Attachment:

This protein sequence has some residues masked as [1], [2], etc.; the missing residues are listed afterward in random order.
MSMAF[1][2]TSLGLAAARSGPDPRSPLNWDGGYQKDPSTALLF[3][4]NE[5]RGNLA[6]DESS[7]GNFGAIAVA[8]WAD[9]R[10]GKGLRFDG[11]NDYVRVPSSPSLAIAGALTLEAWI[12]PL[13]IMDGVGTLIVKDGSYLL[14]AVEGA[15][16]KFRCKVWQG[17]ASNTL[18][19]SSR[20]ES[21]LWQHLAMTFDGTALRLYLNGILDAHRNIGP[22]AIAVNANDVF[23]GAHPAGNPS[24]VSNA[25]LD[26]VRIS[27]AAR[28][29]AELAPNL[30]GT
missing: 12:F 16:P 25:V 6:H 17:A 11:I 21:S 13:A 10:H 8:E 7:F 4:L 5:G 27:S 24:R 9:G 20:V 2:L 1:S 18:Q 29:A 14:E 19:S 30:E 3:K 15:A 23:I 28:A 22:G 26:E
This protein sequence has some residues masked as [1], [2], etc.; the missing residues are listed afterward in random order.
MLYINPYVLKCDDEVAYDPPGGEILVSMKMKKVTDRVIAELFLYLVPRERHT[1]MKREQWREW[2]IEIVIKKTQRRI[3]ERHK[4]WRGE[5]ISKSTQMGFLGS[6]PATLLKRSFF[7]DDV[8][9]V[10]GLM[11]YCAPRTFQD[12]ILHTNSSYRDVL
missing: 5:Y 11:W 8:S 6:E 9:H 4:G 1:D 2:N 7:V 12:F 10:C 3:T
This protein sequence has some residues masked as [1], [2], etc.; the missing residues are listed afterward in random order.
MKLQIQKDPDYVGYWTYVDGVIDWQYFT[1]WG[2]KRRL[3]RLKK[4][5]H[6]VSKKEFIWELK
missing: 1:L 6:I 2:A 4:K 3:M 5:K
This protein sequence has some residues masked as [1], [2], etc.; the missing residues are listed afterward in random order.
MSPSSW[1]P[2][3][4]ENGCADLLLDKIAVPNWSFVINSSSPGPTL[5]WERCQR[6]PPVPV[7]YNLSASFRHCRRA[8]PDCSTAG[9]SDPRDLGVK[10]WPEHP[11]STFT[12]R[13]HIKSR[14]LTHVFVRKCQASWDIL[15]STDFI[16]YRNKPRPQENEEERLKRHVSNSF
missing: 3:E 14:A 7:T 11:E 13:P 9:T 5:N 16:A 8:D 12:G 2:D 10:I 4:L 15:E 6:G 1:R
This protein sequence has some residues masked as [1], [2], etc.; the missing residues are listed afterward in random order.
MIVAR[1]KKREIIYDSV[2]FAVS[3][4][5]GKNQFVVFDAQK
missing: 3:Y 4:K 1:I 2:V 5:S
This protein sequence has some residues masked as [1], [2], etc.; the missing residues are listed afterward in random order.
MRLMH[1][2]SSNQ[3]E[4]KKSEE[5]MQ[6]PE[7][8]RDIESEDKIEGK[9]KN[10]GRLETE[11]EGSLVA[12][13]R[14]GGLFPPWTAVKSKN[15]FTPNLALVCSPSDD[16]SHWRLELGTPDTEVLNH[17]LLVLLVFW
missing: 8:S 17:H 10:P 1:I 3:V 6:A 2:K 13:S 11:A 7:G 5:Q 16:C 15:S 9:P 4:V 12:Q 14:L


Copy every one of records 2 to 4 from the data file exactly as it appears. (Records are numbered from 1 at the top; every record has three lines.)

This protein sequence has some residues masked as [1], [2], etc.; the missing residues are listed afterward in random order.
MLYINPYVLKCDDEVAYDPPGGEILVSMKMKKVTDRVIAELFLYLVPRERHT[1]MKREQWREW[2]IEIVIKKTQRRI[3]ERHK[4]WRGE[5]ISKSTQMGFLGS[6]PATLLKRSFF[7]DDV[8][9]V[10]GLM[11]YCAPRTFQD[12]ILHTNSSYRDVL
missing: 5:Y 11:W 8:S 6:E 9:H 4:G 1:D 2:N 7:V 12:F 10:C 3:T
This protein sequence has some residues masked as [1], [2], etc.; the missing residues are listed afterward in random order.
MKLQIQKDPDYVGYWTYVDGVIDWQYFT[1]WG[2]KRRL[3]RLKK[4][5]H[6]VSKKEFIWELK
missing: 1:L 6:I 2:A 4:K 3:M 5:K
This protein sequence has some residues masked as [1], [2], etc.; the missing residues are listed afterward in random order.
MSPSSW[1]P[2][3][4]ENGCADLLLDKIAVPNWSFVINSSSPGPTL[5]WERCQR[6]PPVPV[7]YNLSASFRHCRRA[8]PDCSTAG[9]SDPRDLGVK[10]WPEHP[11]STFT[12]R[13]HIKSR[14]LTHVFVRKCQASWDIL[15]STDFI[16]YRNKPRPQENEEERLKRHVSNSF
missing: 3:E 14:A 7:T 11:E 13:P 9:T 5:N 16:A 8:D 12:G 2:D 10:I 4:L 15:E 6:G 1:R